Panko crumbs are Japanese-style crumbs that are lighter and crispier than matzo meal. While panko isn’t suitable for baking, it’s great for recipes that involve coating food and frying. Matzo fried chicken will get a crispy texture if you replace the matzo meal with panko crumbs. Other ways to use panko include crab cakes and meatballs.

9. Semolina

Possible uses: Matzo balls.
Suitable for: Outside of Passover.

Semolina may not sound like a useful replacement for matzo meal but it works well. Check out this delicious-looking recipe for Griessnockerl, Austrian Style Semolina Dumplings, posted here.

10. Plain crushed biscuits

Possible uses: Sweet pie crusts.
Suitable for: Outside of Passover.

For sweet recipes, plain biscuits are an easy-to-find alternative. Marie biscuits and similar products will do a good job. Transform them into a powder using a blender or rolling pin. You can also check out our article on Digestive biscuit substitutes.

Triangles of matzo bread on a white background

Commonly asked questions

Can I use flour instead of matzo meal?

For most applications, flour is not recommended as a replacement for matzo meal. Flour is much finer and, unlike matzo meal, hasn’t been baked. During Passover, you can use approved flours like almond flour, quinoa flour, or teff flour for thickening sauces, breading, and some baked recipes.

What’s the difference between matzo cake meal, matzo meal, and matzo farfel?

Matzo cake meal is the finest consistency, useful for baking; the meal is a thicker texture, ideal for matzo balls, breading, and binding. Matzo farfel is thickly crumbled pieces or matzo, ideal for stuffing, kugels, and crunchy toppings.

What is Passover?

Passover, also known as Pesach, is a significant Jewish holiday that commemorates the exodus of the Jews from slavery in Egypt. It is celebrated on the 15th day of Nisan on the Jewish calendar.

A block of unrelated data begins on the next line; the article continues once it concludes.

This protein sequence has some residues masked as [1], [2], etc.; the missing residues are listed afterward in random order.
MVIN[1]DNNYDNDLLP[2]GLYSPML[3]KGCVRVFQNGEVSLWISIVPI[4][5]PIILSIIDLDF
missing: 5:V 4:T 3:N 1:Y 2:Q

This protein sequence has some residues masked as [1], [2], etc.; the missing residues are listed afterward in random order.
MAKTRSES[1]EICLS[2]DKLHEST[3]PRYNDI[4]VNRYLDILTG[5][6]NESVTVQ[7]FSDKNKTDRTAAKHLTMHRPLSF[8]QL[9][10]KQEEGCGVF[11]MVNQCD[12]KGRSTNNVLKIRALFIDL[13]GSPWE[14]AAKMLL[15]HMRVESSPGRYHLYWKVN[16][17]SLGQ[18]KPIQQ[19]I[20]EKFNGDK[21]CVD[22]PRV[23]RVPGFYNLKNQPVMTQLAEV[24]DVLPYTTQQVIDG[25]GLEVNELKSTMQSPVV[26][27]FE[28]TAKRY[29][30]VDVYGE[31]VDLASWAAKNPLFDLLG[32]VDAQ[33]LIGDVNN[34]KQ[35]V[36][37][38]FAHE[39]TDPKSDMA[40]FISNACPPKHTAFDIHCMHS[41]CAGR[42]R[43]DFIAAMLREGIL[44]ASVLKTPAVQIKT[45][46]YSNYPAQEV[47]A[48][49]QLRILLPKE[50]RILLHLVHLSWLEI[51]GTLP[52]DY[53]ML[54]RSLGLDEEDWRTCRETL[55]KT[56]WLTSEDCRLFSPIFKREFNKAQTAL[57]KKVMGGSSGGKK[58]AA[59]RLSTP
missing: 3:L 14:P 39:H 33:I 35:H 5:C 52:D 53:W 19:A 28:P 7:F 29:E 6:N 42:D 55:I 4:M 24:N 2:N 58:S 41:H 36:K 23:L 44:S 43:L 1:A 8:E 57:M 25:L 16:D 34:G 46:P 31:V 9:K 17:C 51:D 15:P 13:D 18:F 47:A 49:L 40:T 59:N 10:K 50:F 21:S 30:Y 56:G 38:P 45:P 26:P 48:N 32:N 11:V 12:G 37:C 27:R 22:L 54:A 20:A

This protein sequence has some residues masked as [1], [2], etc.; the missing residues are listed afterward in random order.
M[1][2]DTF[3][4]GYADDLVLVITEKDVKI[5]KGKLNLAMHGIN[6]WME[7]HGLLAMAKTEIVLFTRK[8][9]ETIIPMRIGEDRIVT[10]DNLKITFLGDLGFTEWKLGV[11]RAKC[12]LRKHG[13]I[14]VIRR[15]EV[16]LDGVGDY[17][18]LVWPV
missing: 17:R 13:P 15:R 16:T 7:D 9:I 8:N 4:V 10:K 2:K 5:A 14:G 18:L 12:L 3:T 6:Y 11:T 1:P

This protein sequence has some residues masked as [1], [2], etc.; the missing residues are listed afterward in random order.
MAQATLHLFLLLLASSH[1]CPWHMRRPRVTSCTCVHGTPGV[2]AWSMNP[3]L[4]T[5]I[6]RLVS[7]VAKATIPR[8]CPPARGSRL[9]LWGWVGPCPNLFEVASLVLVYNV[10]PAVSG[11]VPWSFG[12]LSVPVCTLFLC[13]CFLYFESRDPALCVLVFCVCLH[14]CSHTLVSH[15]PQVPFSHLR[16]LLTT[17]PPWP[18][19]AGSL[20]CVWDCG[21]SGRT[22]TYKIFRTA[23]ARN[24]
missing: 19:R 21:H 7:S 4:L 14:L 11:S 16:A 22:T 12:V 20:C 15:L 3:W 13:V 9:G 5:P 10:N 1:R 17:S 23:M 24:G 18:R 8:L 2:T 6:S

What is matzo bread?

Matzo, matza, or matzah is a flat, unleavened Jewish ritual bread used during Passover. It can be soft or crispy, but shops usually just sell the crispy variety as it is more shelf-stable.

Interesting reading:
What are some good German’s chocolate alternatives.

A dish of vegetable kugel

Summing up

If you’re cooking a Jewish recipe that calls for matzo meal, then it’s possible to finish the dish without it. Ingredients like matzo cake meal, quinoa flour, or almond meal will make useful replacements. Plain breadcrumbs, coconut macaroons, or semolina are also great substitutes if you’re not cooking during Passover.

For Jewish cooks, we also recommend checking with your local community to make sure whatever substitutes you use are acceptable for Passover.

We’ve also noticed some innovative food manufacturers are producing kosher for Passover baking mixes. Ranging from cake and bread mixes to scratch baking flours, be sure to do a quick online search. You may find an easy solution that is one click away.